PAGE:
By Jonathan Cheng
BEIJING--China's auto market grew for a fourth straight month, driven by strong stimulus from the government and a robust recovery in demand for commercial vehicles.
Sales in China rose 16.4% in July compared with a year earlier to 2.11 million vehicles, the government-backed China Association of Automobile Manufacturers said Tuesday.
Since May, the world's largest auto market has been recording year-over-year sales growth in the low double-digit percentages, as Beijing eases restrictions and offers favorable policies and subsidies in a bid to revive the economy and boost spending.
CAAM maintained its forecast for a decline of 10% to 20% in sales this year, but warned China's exports and supply chain could suffer if a another wave of coronavirus was to hit in fall and winter.
Nissan Motor Co. said last week that its sales in China increased by 11.6% in July compared with a year earlier. SAIC Motor Corp., China's biggest car manufacturer by sales, said last week that its domestic July sales rose 4% from a year earlier.
CAAM tracks the vehicle wholesale market, and warned Tuesday that car dealers should pay attention to inventories, which swelled 11.6% last month. Retail demand was weaker in July, industry groups suggested, as consumers piled into the rising stock market and delayed auto purchases in hopes of more stimulus and subsidies coming from central and local governments.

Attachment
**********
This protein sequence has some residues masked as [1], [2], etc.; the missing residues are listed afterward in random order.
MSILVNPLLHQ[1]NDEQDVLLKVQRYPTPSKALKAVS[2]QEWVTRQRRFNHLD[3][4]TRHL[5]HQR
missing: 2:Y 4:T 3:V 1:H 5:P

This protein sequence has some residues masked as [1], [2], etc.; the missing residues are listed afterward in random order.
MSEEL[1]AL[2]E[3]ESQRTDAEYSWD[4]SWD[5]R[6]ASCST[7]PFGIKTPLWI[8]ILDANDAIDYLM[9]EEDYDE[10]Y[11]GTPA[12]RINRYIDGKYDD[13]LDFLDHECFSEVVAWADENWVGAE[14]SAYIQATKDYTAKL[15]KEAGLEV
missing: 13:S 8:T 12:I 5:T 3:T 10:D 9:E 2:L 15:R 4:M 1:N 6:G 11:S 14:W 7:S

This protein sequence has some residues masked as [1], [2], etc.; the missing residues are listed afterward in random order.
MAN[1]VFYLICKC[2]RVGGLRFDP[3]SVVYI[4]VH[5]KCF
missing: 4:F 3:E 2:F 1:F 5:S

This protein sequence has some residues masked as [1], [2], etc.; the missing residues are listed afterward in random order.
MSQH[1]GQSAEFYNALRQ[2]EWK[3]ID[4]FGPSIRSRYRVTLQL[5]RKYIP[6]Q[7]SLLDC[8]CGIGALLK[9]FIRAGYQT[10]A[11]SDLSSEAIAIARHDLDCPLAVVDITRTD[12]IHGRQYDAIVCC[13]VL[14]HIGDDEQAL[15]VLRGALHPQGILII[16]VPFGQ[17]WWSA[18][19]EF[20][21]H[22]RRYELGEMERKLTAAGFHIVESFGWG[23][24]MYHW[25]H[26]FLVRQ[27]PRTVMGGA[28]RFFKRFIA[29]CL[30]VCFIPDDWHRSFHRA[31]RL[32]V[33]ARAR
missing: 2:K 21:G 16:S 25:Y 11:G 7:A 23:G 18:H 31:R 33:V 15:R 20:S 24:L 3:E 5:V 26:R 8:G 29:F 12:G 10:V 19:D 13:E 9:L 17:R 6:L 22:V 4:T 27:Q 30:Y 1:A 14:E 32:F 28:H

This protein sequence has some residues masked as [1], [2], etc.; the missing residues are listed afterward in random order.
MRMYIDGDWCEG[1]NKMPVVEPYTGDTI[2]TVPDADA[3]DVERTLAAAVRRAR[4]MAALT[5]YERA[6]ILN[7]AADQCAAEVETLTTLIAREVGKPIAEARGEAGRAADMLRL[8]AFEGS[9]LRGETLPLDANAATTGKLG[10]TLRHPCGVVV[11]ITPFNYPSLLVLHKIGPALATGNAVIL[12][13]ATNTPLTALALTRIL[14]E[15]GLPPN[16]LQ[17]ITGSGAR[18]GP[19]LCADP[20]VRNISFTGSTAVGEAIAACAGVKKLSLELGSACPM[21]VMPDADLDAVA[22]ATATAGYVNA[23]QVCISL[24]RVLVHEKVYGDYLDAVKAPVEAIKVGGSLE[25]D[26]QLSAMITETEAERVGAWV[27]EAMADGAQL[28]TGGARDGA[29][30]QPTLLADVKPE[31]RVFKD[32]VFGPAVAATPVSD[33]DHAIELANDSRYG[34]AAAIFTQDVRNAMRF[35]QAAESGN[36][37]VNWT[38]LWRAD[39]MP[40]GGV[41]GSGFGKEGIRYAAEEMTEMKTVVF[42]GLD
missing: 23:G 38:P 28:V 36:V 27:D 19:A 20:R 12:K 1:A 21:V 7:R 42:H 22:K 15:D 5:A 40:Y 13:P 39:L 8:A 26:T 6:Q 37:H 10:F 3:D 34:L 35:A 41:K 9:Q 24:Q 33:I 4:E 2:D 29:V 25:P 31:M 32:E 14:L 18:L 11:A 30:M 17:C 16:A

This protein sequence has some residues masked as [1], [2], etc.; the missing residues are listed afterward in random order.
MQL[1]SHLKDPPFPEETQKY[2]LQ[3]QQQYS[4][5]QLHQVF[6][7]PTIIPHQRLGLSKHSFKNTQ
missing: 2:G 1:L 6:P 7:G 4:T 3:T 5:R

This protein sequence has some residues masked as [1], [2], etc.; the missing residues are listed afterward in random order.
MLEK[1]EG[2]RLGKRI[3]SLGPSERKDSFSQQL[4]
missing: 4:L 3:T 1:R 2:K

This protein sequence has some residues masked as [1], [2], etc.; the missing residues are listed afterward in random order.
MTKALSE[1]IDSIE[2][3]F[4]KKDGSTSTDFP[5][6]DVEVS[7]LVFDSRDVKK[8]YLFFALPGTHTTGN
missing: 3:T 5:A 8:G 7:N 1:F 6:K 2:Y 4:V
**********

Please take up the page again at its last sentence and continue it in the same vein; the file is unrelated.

"Car dealers are facing increasingly intense pressure to cut prices in the second half in order to meet their yearly targets," the state-backed China Automobile Dealers Association said last week, based on a survey of auto dealerships nationwide.
Sales of new-energy vehicles, including electric cars, rose 19.3% last month from a year earlier to 98,000 vehicles, CAAM said, marking the first month of growth in one year.
Tesla Inc. sold 11,014 China-made Model 3s in the country in July, according to China Passenger Car Association data.
The Chinese government is relying on electric vehicles to drive new demand, particularly in lower-income rural areas. The coronavirus has dented consumer sentiment and disrupted the operations of ride-hailing companies, who are major buyers of electric vehicles.
Beijing last month rolled out a new campaign to encourage electric vehicles, endorsing more than a dozen models of electric cars produced by Chinese auto makers and encouraging local governments and car makers to promote them in small cities and towns, with the help of subsidies. The government also vowed to develop a network of charging facilities covering China's rural areas, as a part of a larger economic campaign to build up "new-style infrastructure."
The Ministry of Industry and Information Technology will ease restrictions and offer other supportive policies in an effort to support ailing electric-vehicle makers hit by the pandemic.
Alibaba Group Holding Ltd.-backed electric car maker XPeng Inc. said Friday that it has filed to list its shares in New York, after the debut of rival Li Auto Inc., backed by Tencent Holdings Ltd., on the Nasdaq Stock Market last month.
Raffaele Huang contributed to this article.
Write to Jonathan Cheng at firstname.lastname@example.org